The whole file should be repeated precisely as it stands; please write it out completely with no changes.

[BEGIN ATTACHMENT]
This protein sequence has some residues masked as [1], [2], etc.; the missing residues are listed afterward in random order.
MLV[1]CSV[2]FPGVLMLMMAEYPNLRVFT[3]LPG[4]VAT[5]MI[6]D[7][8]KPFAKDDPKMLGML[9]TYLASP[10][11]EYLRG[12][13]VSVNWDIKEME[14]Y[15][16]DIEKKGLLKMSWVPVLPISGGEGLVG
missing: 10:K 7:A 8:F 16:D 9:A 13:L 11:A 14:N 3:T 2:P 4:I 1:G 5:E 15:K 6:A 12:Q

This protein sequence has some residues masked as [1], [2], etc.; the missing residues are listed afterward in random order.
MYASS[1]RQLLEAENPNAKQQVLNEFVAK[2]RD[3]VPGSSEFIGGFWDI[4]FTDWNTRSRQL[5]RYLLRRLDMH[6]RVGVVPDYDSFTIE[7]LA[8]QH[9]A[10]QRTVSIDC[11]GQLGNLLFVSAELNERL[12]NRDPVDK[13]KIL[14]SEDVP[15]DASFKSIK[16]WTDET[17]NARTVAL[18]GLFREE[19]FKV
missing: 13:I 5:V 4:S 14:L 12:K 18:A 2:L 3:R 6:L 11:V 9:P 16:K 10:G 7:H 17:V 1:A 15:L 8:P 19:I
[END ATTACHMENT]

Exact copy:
This protein sequence has some residues masked as [1], [2], etc.; the missing residues are listed afterward in random order.
MLV[1]CSV[2]FPGVLMLMMAEYPNLRVFT[3]LPG[4]VAT[5]MI[6]D[7][8]KPFAKDDPKMLGML[9]TYLASP[10][11]EYLRG[12][13]VSVNWDIKEME[14]Y[15][16]DIEKKGLLKMSWVPVLPISGGEGLVG
missing: 10:K 7:A 8:F 16:D 9:A 13:L 11:A 14:N 3:T 2:P 4:I 1:G 5:E 15:K 6:A 12:Q

This protein sequence has some residues masked as [1], [2], etc.; the missing residues are listed afterward in random order.
MYASS[1]RQLLEAENPNAKQQVLNEFVAK[2]RD[3]VPGSSEFIGGFWDI[4]FTDWNTRSRQL[5]RYLLRRLDMH[6]RVGVVPDYDSFTIE[7]LA[8]QH[9]A[10]QRTVSIDC[11]GQLGNLLFVSAELNERL[12]NRDPVDK[13]KIL[14]SEDVP[15]DASFKSIK[16]WTDET[17]NARTVAL[18]GLFREE[19]FKV
missing: 13:I 5:V 4:S 14:L 12:K 18:A 2:L 3:R 6:L 11:V 9:P 16:K 10:G 7:H 17:V 1:A 15:L 8:P 19:I